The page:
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Playing the Sidekick: Dirk Gently’s Holistic Humanity} ?> As the word suggests, sidekicks are, by nature, to the side of a story. They’re the Robin to Gotham’s Batman or the Watson to London’s Sherlock, supportive helpers who sometimes need rescuing. Yet being a sidekick is simply a role to be filled, not a fixed status or a title someone is born into. Sidekicks are never just assistants. And in Dirk Gently’s Holistic Detective Agency, Gently’s “assistant” is a key player in a (hilarious) drama that isn’t always—or only—about him.
In the TV show inspired by the Douglas Adams’ novel, Todd Brotzman is a bellhop with exceedingly bad luck—or is it good luck? Either way, the Universe decides to make Todd a part of its plan by bringing Dirk Gently into his life. From where the audience is sitting, this is Todd’s story; he’s the character we get to know first and we relate to him because he is just as confused about the show’s weirdness as we are. But it isn’t a story about Todd; it’s about the Universe and Dirk’s relationship to it. Dirk constantly reminds us of this by referring to Todd as his “assistant,” a title that brands him as a sidekick even though we see the world through Todd’s eyes.
Though Todd finds himself playing the sidekick almost against his will, I often put myself in a similar role on purpose, choosing to support leaders or help others reach their goals in an attempt to avoid the weight of responsibility. But I’m a sidekick with a hero-complex—I want to swoop in and fix the problem or spout the wisdom that saves the day. I doubt I’m alone in this paradox, feeling the tension of not wanting the protagonist’s responsibility but thirsting for the glory of a leading role.
And it works both ways. As the show’s official holistic detective, everyone looks to Dirk to take the lead in solving the mystery. But Dirk is remarkably incompetent in wielding his gift. He doesn’t make anything happen; things just happen to him and those around him. In the fifth episode of Season One, Dirk confesses to Todd he isn’t a psychic with a master plan, and that he’s afraid people might get hurt. Dirk is just a guy the Universe won’t leave alone and, if he had the choice, he wouldn’t have the lead role in the story.
In this same episode, Todd confesses to never suffering from Pararibulitis, a hallucinatory condition of extreme pain and fear. This changes the way Dirk and the audience see Todd, who now works tirelessly to pay for his sister Amanda’s (necessary) medication for the same disease after squandering their parents’ savings for a lie and easy living. In a recap at AV Club, Lisa Weidenfeld makes an uncomfortable observation:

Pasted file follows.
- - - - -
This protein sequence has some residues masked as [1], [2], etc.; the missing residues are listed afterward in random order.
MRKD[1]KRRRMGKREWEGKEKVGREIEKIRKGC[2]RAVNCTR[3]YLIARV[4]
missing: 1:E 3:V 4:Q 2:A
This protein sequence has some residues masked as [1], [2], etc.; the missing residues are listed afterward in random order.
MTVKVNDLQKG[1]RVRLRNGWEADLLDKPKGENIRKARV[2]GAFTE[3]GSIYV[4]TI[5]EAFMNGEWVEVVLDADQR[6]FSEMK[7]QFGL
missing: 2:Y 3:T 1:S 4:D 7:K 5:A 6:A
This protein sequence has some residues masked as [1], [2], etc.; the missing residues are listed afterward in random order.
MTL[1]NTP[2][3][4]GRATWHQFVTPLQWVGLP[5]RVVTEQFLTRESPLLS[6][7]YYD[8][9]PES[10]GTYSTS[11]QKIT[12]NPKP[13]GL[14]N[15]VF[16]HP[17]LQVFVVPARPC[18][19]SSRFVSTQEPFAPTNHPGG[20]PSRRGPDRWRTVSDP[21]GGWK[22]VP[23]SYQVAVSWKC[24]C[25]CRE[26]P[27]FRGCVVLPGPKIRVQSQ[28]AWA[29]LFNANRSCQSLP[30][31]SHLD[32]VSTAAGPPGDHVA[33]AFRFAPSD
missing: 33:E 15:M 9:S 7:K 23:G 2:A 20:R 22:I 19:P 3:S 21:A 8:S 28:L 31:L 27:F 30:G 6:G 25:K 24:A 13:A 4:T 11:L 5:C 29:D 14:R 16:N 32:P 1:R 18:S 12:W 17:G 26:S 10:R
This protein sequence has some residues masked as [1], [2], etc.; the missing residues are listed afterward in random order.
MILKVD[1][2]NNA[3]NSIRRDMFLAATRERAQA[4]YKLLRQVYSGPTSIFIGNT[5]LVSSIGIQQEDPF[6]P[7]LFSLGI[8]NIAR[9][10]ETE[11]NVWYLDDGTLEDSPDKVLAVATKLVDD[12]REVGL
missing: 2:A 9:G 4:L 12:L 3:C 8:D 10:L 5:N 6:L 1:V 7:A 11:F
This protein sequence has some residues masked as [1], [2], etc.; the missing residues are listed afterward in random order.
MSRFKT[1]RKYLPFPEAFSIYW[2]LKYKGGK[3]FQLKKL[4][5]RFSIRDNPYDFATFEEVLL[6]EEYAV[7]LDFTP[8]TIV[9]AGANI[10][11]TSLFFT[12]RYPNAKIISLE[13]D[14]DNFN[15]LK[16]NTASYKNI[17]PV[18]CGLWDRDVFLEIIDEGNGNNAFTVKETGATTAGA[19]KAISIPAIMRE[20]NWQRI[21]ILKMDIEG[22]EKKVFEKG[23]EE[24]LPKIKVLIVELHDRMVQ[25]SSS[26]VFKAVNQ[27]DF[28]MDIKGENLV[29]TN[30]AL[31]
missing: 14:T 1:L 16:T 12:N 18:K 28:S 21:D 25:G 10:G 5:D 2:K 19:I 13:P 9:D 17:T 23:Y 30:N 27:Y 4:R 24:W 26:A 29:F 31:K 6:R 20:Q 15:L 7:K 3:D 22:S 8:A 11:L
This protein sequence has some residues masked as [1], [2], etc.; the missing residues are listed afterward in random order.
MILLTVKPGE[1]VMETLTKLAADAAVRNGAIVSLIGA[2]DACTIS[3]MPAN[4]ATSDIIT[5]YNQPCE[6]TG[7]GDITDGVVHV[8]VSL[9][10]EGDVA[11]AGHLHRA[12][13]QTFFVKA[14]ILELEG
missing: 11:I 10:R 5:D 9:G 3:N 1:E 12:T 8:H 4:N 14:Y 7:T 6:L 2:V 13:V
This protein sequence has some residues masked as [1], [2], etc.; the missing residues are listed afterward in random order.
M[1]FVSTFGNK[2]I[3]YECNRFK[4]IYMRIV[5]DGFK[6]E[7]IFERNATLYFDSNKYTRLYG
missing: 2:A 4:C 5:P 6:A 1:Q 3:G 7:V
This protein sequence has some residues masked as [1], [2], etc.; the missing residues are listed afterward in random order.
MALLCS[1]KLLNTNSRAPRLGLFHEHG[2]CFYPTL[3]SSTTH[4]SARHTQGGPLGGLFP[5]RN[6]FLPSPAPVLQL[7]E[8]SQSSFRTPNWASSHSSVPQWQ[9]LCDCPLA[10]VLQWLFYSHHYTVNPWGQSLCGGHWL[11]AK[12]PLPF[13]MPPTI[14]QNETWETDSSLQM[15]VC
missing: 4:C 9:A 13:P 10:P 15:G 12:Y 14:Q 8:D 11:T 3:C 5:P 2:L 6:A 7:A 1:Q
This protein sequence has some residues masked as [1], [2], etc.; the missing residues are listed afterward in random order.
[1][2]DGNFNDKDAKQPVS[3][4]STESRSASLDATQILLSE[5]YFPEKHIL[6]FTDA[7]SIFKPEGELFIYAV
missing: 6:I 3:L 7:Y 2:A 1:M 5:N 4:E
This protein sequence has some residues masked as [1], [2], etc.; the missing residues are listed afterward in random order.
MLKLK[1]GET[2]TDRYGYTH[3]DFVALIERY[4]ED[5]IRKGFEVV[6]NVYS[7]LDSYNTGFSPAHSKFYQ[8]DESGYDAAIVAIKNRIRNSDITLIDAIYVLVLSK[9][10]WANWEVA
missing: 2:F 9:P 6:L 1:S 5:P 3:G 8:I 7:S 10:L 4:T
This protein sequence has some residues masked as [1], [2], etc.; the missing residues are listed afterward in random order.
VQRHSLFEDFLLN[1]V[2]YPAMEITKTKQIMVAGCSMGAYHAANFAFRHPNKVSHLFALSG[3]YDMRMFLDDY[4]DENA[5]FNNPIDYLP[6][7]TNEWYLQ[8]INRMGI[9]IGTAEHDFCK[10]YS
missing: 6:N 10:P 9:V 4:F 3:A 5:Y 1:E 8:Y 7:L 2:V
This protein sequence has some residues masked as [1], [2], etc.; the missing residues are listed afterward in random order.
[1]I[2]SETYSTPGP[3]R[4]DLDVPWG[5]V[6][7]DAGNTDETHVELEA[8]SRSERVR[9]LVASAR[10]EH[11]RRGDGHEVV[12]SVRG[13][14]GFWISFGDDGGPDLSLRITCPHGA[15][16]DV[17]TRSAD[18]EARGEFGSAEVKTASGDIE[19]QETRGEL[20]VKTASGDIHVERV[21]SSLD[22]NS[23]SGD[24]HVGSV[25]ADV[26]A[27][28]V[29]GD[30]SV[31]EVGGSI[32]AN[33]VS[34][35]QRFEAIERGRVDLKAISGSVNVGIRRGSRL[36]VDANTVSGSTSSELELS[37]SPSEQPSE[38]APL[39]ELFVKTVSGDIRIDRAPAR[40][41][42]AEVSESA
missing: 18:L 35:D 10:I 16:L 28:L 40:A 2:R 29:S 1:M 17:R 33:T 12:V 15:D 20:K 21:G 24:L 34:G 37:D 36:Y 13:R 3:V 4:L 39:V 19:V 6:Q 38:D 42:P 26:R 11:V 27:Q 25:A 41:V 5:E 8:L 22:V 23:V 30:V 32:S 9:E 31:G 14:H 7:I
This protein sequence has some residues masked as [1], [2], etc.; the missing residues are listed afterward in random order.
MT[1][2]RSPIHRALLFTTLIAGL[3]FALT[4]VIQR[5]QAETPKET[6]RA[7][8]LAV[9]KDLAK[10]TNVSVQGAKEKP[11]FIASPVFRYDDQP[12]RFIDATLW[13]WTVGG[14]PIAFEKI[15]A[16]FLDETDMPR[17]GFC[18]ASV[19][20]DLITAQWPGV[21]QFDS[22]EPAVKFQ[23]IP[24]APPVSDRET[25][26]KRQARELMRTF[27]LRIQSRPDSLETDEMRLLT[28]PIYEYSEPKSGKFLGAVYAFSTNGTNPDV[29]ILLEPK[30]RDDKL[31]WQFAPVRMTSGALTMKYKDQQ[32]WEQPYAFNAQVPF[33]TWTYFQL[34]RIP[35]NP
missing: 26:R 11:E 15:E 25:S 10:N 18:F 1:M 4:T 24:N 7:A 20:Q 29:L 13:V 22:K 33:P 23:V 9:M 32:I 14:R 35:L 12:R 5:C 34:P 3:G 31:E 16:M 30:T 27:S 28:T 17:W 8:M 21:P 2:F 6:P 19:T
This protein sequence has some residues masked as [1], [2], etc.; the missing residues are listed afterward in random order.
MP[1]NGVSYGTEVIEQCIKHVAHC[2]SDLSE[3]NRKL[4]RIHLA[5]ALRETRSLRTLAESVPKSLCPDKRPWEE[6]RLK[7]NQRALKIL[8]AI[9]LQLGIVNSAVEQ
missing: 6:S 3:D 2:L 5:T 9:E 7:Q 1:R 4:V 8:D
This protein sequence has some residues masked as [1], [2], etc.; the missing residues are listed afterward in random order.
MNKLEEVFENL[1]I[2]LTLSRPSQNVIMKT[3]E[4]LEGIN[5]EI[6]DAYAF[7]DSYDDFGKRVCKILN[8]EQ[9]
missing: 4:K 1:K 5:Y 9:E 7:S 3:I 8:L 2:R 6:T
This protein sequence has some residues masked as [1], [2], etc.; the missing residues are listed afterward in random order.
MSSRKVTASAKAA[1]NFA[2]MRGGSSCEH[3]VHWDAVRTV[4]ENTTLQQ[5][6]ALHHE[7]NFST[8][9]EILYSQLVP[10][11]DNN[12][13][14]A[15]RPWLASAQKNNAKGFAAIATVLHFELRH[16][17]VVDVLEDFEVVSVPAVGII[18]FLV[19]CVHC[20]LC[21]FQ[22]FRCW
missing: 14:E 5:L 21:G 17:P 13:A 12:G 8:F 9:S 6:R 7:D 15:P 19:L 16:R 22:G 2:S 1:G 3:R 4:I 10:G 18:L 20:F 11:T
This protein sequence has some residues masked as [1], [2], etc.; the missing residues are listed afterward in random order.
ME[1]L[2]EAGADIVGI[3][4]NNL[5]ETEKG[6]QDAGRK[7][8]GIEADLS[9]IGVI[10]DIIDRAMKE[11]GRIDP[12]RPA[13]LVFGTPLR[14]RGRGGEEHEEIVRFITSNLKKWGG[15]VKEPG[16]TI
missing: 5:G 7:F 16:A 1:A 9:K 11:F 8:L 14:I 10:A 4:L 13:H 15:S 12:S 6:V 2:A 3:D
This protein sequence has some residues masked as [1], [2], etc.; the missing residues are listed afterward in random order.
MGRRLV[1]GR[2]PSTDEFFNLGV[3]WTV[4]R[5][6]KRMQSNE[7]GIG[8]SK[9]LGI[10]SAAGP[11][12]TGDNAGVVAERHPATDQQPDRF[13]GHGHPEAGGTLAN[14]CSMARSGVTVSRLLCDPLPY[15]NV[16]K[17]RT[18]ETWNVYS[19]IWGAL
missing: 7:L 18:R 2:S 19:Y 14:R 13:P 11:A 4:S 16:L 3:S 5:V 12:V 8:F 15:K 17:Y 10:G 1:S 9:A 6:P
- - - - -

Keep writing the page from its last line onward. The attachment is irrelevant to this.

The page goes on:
“If Todd is so sure he’s an asshole, he can never really disappoint himself. But he also never has to try to be better, even though it’s been clear throughout the run of the show that he’s trying desperately hard to do things for Amanda.”
On the surface, this sounds like a contradiction—a jerk trying to be a good guy but still pretty sure he’s an irredeemable jerk. It’s a paradox I experience frequently, along with anyone who feels the weight of good things left undone alongside the burden of bad decisions. Yet for Todd, and for myself, this realization plants the seeds of redemption, as confession often does.
By realizing they can’t succeed on their own, Todd and Dirk’s distinct roles of helper and hero begin to matter less and less, even as the distinction continues to exist.
The way Dirk Gently plays with these roles complicates how heroes and helpers (or detectives and their assistants) are normally viewed. By investing the “sidekick” with agency—as all support roles have in reality—the position of helper gains a traditionally unrecognized power but also loses its essence of safety. The successes and failures of both the sidekick and the hero become enmeshed, distinct but inseparable—just as they are in reality. And the inherent vulnerabilities of leadership displayed in Dirk reminds viewers what unites leaders is responsibility, and that responsibility isn’t always chosen.
Distinct roles aren’t the whole of human identity. While it matters whether I call myself a writer and take steps to fill that role, I’m more than my vocation; I’m more than a husband, brother, or son—I am all these things. It’s not an inherent weakness of stories that viewers often take this necessarily narrow focus and elevate a slice of reality above its proper place. The great strength of stories is how they can amplify elements of human experience to teach lessons about what it truly means to be human. Stories can’t fully encompass everything that defines humanity, however. The multifaceted quality of being human means heroes are helpers and helpers are heroes. This is a liberating truth, even if it doesn’t make for straightforward plot lines.
Believing everything will work out in the end, thanks either to the guiding hand of a whimsical Universe or the self-sacrificial love of God, doesn’t mean there won’t be risks and pain along the way. Dirk Gently’s focus on “the interconnectedness of all things” is a reminder that sometimes the leading role looks a lot like being an assistant, and vice versa. I think Dirk would agree with what C.S. Lewis said about reality: “Besides being complicated, reality. . . is usually odd. It is not neat, not obvious, not what you expect.” Dirk Gently insists that, in the face of a big, overwhelming world, not everything rests on my shoulders. Free from that ultimate weight, I’m able to take up the responsibilities of leading or helping as needed, secure in the truth that my identity extends beyond any single role.
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